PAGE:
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Offal Meats for Traditional Filipino Recipes
Filipino cuisine deliciously incorporates every kind of meat in their dishes.
Some of the most popular types of meat used, commonly known as offal meat, are not as familiar to western eating. These includes beef and pork tongue, heart, cheek, and tail.
Offal or variety meats are making a comeback in other parts of the world as well. Their sustainability, tender meat, and nutritious content make it some of the most beneficial meat on the market.
Beneficial Offal Meat
Nose to tail eating (or consuming all parts the animal) has many advantages. First, it eliminates waste.
In the western cultures, we often discard perfectly good meat. The demand for steak and not cow tongue, for example, contributes to 31% of food wasted in the US every year.
However, many other cultures have embraced nose to tail eating and the results are mouthwatering. Not only are they more economical, but offal meats have vast nutritional benefits. They are loaded with essential minerals and vitamins which are not so prevalent in your Sunday roast.
Here are some variety meats common in Filipino cuisine that would make an excellent addition to any diet.
Oxtail originates, literally, from the tail of an ox. Though it can also be the tail of almost any animal.
A good oxtail stew is foundational in Filipino cooking.
Tail meat is one of the most tender pieces of meat a cow has to offer. And it offers an incredibly rich flavor to those who treat it with the tender care is deserves.
When cooking oxtail, it might initially seem tough and chewy. That is due to the collagen, or connective tissues, that are strung throughout the tail. But it is these tissues that actually make the meat so irresistible.
If you allow the meat to slowly simmer for several hours, the tough tissues break down to create a rich, juicy meat that melts in your mouth. It’s so delightful, you won’t think twice about the hours it took to prepare.
Oxtail is frequently used in a classic Filipino dish called Kare-Kare.
Oxtail meat is surrounded by copious amounts of fat and bone that must be removed. The meat should then be seared to preserve all the lovely juiced inside. And, finally, cooked slowly to perfection.
Oxtail stew is not only a popular dish of the Philippines, but graces the table of many cultures around the world, like in this traditional Hispanic traditional Hispanic Southern Oxtail Stew recipe.
Tripe comes from the lining of a cow’s stomach. There are two main types of tripe, smooth and honeycomb. These vary based on the part of the stomach they come from.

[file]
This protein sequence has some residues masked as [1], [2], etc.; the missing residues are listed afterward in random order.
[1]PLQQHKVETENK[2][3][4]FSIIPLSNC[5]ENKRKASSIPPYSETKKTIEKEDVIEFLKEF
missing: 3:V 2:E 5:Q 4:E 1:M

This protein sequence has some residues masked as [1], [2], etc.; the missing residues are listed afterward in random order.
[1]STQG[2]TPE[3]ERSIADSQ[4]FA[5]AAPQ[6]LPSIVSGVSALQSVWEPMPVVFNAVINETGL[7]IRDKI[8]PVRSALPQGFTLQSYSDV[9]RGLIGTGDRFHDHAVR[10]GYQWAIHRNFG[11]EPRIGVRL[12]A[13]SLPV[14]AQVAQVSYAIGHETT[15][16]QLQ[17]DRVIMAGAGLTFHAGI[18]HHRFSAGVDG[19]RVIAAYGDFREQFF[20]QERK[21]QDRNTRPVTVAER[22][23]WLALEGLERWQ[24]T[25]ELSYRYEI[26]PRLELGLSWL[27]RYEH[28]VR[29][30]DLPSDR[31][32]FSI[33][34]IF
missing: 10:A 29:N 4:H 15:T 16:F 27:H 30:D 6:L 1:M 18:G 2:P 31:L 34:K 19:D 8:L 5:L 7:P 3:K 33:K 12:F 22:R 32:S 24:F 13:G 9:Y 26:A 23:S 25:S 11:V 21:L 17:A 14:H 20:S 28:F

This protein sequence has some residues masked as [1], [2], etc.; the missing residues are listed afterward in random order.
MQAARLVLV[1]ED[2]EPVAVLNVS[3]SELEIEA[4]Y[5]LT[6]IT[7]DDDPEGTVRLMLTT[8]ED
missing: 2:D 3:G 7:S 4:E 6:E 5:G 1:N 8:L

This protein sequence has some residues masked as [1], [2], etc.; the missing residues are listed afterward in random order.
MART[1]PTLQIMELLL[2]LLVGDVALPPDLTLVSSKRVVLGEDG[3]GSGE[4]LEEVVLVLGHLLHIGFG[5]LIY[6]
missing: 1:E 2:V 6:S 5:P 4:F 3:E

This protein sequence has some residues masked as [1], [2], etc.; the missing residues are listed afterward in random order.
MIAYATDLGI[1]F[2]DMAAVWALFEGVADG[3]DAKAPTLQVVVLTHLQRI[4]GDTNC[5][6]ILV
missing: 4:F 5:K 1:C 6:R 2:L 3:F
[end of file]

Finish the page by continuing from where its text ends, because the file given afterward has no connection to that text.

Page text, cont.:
Despite its powerful, and potent, aroma when cooking, tripe is a wonderful piece to try. It also has one of the best nutritional values for red meat.
In a 3.5 ounce serving, there are only 89 calories and not even 4 grams of fat. However, you do get over 12 grams of protein, along with a good portion of minerals and vitamins.
Tripe is typically very muscular and can be rubbery unless cooked properly.
First, it must be properly cleaned. Usually, tripe with have a whitish color from being bleached to clean out all the impurities.
If so, you’ll need to rinse it a couple times in cool water and boil it in salty water to remove any remaining chlorine tastes or smells. If not, well, that requires a few extra steps of bleaching. Either way, it will be well-worth your efforts.
After the cleaning bit is over, tripe must be thoroughly cooked for it to become tender.
With its mild flavor, tripe has all kinds of possibilities. A proper cooking will give you a myriad of choices for using your tripe. For starters, try these tripas tacos.
Or for a classically Hispanic dish, try this menudo recipe. Menudo also has a long-standing tradition of curing hangovers.
Tongue is another surprising meat with a tender and delicious flavor.
Like our other unique meats, tongue must be slow-cooked to get the desired tenderness. After a good cooking, the tough outer layer can be easily peeled away to produce a tender, mild meat. Cut it up and fry it for some authentic beef tongue tacos.
Variety meats offer unlimited options for expanding your culinary horizons and savoring traditional Filipino cuisine.
Written by Beth Smith
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